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Several criminal offences linked to electronic banking fraud have been reported to the police in recent weeks.

Fraudsters mostly pose as companies, with names such as Lesprom, Dia-group, Contici-travel and similar, e-mailing their offers for sham deals to random persons. All those interested are then sent contracts to be signed, from which it is evident that their current accounts will be credited with amounts to be transferred to further accounts, mostly via Western Union and Moneygram payment systems. Payment promised for these transactions is either a percentage of individual transactions or a monthly payment. The accounts to which the amounts are to be remitted are mostly in the Ukraine and Russia, where the perpetrators are impossible to track down.

Money credited to current accounts in such cases originates from crime. We therefore call on all those who have been contacted by sham companies NOT TO RESPOND to such advertisements and attempts at unlawful deals.

Those who do respond enable fraudsters to carry through their criminal offences of grand theft and information system attacks, which would, in turn, make them criminally liable. Action will be taken by the police, and charges will be brought against all persons who have received such payments.

Advice to all current account holders using electronic banking services:

  • Get all the information you need on the conditions and use of banking services from your bank.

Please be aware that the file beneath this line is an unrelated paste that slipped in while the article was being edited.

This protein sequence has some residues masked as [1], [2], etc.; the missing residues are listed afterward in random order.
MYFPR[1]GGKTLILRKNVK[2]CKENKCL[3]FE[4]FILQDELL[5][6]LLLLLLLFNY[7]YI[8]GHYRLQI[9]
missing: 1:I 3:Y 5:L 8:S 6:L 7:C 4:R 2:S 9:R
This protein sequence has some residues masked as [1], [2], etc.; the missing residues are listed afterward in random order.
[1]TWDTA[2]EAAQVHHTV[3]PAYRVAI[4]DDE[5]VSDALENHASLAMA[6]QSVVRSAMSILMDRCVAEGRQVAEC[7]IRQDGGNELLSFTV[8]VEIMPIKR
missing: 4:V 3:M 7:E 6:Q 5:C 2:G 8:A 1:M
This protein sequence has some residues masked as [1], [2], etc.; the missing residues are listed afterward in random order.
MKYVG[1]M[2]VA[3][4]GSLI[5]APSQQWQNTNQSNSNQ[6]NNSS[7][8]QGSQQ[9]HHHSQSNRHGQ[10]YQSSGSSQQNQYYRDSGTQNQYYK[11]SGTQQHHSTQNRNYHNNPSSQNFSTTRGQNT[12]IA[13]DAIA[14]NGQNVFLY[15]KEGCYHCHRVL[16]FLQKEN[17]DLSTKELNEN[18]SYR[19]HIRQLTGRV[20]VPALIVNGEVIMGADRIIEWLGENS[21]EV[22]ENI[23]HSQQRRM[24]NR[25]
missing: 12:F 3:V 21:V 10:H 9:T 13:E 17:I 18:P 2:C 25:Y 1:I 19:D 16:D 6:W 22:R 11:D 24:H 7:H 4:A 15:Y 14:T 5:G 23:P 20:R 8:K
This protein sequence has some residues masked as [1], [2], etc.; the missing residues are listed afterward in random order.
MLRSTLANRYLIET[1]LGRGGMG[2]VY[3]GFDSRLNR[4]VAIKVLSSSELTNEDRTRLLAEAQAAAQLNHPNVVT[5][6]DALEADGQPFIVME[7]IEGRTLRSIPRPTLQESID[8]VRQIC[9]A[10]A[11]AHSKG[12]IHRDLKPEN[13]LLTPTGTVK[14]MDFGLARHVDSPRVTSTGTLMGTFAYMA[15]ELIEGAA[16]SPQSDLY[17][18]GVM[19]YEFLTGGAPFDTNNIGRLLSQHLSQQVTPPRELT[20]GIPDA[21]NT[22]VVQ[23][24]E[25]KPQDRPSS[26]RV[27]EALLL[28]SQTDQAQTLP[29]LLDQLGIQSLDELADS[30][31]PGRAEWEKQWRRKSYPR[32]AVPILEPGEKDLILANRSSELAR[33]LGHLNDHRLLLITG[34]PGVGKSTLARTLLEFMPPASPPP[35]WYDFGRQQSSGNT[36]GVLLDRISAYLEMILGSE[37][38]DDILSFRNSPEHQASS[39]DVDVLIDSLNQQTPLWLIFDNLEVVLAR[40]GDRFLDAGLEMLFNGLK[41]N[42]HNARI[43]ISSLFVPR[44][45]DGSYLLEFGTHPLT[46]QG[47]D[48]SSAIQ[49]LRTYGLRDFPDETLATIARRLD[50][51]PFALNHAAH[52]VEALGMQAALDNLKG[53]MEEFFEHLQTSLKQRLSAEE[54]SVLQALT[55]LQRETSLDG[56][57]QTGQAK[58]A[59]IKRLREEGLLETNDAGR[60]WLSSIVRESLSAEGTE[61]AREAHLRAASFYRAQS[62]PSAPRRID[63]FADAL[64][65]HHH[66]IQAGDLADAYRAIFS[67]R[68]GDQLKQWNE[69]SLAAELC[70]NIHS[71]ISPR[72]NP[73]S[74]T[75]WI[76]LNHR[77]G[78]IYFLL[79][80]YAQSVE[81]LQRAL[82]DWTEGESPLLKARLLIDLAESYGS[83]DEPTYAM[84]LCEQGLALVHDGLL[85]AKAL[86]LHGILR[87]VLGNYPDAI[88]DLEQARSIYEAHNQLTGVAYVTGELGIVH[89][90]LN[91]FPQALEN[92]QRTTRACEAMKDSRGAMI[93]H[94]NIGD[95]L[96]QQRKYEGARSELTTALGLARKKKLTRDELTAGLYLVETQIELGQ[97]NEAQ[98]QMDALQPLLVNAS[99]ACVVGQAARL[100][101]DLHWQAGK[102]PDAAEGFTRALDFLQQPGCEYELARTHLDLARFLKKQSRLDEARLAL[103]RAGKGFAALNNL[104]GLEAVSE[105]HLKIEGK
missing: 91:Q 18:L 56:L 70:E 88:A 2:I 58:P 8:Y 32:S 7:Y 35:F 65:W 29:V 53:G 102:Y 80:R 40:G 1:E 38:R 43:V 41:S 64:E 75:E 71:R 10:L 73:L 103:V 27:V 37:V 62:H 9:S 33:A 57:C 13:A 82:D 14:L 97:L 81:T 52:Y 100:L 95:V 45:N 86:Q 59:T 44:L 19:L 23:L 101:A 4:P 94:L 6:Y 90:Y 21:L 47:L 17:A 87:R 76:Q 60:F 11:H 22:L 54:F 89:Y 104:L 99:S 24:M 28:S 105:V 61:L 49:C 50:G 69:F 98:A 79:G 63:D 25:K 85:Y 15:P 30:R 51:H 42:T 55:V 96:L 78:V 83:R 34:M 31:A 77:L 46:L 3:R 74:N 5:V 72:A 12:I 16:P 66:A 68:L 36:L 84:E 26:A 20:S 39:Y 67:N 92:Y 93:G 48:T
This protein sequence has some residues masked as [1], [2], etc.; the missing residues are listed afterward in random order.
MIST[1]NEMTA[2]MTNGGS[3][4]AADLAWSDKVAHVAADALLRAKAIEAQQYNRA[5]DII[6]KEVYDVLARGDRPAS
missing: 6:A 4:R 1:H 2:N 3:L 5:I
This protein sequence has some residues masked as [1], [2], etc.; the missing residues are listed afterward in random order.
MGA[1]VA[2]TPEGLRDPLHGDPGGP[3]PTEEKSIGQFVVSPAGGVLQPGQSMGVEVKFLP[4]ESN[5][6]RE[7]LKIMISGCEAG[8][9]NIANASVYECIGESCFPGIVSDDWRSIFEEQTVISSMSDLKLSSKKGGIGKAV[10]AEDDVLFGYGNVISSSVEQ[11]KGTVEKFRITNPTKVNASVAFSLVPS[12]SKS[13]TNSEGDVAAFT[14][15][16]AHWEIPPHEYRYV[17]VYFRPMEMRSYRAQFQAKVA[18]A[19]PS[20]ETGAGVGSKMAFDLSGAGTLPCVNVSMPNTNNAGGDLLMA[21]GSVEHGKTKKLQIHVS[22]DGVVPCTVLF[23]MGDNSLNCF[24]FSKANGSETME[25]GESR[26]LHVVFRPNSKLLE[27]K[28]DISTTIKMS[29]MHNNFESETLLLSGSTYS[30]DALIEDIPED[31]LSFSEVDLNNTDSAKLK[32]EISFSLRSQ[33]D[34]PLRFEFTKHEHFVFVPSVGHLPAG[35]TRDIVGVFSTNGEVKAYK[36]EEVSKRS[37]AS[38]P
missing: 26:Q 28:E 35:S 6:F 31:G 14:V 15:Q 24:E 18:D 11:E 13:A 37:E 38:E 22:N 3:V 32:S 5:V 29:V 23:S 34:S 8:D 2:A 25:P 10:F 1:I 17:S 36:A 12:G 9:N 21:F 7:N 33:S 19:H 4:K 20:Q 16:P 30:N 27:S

• Be on your guard for any suspicious e-mails.
  • Visit trusted websites only.
  • Always thoroughly check the web page you use when logging in to the electronic banking system and follow your bank's instructions.
  • Make sure your computer is adequately protected with quality anti-virus programs and firewalls.
  • Never install illegally obtained software on computers you use for electronic banking services, since they mostly contain Trojan horses and other malicious software designed to collect information, steal digital certificates, intercept passwords and similar.

What should you do if you come across a suspicious, forwarded transfer of money? You are advised, first of all, to ask the police to check the PC you use for your electronic banking.  Asking a non-expert to have a look at it first might do more harm than good. Key information, of vital importance for the police in their search for the fraudsters, might get deleted in the process.